Feature #7314

Convert Proc to Lambda doesn't work in MRI

Added by Richard Schneeman over 3 years ago. Updated 17 days ago.




I have code where I need to convert a proc to a lambda (i need to be able to return out of the block). I would expect that passing a proc into a lambda to return a lambda. When I run this code on MRI i do not get the result I would expect

my_proc = proc { |x| x }
my_lambda = lambda &my_proc

The result is (({false})) but I would expect it to be (({true}))

There is currently a way to turn a proc into a lambda in MRI like this:

def convert_to_lambda &block
obj =
obj.define_singleton_method(:, &block)
return obj.method(:

But this feels like a hack, and is not supported across other implementations. I would expect that passing a proc into a lambda to return a lambda, I believe it is a bug.



#1 Updated by Shyouhei Urabe over 3 years ago

  • Tracker changed from Bug to Feature

Moved this to feature tracker. I think you are feeling this like a hack because, you are in fact doing something hacky (return from a block).

Anyway I'm not against that kind of feature, though I'm not sure if that can be achieved by lambda(&proc). So I feel a needs of discussion.

#2 [ruby-core:49180] Updated by Richard Schneeman over 3 years ago

I would like a standard way to turn a Proc into a lambda even if it cannot be achieved through lambda(&proc). I don't know if it will affect the outcome, but jRuby correctly returns a lambda from lambda(&proc) in 1.9 mode.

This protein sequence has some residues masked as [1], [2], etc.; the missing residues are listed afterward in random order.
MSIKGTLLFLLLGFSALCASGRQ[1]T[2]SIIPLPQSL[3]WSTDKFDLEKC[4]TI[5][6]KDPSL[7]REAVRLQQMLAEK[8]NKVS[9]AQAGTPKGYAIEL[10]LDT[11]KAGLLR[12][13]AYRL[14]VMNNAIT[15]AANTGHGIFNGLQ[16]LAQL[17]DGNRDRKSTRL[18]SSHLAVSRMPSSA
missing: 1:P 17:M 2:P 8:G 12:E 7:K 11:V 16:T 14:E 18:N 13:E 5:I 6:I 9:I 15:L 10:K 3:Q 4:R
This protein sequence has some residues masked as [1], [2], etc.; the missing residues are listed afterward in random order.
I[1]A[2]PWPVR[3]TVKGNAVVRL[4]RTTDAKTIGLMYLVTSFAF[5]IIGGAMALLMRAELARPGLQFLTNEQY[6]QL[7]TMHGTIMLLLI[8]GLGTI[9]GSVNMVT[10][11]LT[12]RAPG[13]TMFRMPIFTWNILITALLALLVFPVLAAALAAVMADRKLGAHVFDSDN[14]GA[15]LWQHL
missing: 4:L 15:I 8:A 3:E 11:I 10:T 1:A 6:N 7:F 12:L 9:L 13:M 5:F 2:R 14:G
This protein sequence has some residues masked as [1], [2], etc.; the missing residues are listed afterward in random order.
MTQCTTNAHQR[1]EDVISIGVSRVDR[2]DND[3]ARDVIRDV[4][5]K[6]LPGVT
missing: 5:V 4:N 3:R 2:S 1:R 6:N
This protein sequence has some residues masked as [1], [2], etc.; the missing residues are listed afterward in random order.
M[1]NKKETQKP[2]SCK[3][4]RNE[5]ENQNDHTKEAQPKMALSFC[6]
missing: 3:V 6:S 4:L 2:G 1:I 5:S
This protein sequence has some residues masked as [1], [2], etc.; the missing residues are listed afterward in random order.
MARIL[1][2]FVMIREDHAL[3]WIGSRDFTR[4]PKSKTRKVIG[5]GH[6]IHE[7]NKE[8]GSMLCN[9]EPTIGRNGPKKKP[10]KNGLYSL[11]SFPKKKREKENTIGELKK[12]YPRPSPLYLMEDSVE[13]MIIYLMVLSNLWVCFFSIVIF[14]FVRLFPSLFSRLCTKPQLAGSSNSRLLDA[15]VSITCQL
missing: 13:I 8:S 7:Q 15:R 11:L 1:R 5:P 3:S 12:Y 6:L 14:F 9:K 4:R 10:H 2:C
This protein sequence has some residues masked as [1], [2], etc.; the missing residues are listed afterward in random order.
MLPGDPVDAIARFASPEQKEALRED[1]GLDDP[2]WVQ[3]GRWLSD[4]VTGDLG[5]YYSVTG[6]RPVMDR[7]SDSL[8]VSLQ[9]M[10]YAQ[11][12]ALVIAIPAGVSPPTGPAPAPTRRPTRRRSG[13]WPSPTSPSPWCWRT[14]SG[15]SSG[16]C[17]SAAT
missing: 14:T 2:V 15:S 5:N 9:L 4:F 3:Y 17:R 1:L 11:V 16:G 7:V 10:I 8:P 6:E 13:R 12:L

#3 [ruby-core:49946] Updated by Yusuke Endoh about 3 years ago

  • Status changed from Open to Assigned
  • Assignee set to Yukihiro Matsumoto
  • Target version set to next minor

Matz will require a use case, I guess.

Yusuke Endoh

#4 [ruby-core:73562] Updated by Andrew Vit 17 days ago

Use case: a stored block gets called with a "target" as first parameter, plus optional arguments. If the target object is an array, then the behaviour is unpredictable:

lm = lambda { |target, *options| puts target.inspect, options.inspect }
pr = proc   { |target, *options| puts target.inspect, options.inspect }[1,2], 'a')  #=> [1, 2], ["a"][1,2], 'a')  #=> [1, 2], ["a"][1,2])  #=> [1, 2], [][1,2])  #=> 1, [2]

Note how calling the block with only a single array destructures the "target" argument.
If we need to avoid destructuring, a lambda does the right thing, so converting it would be helpful.

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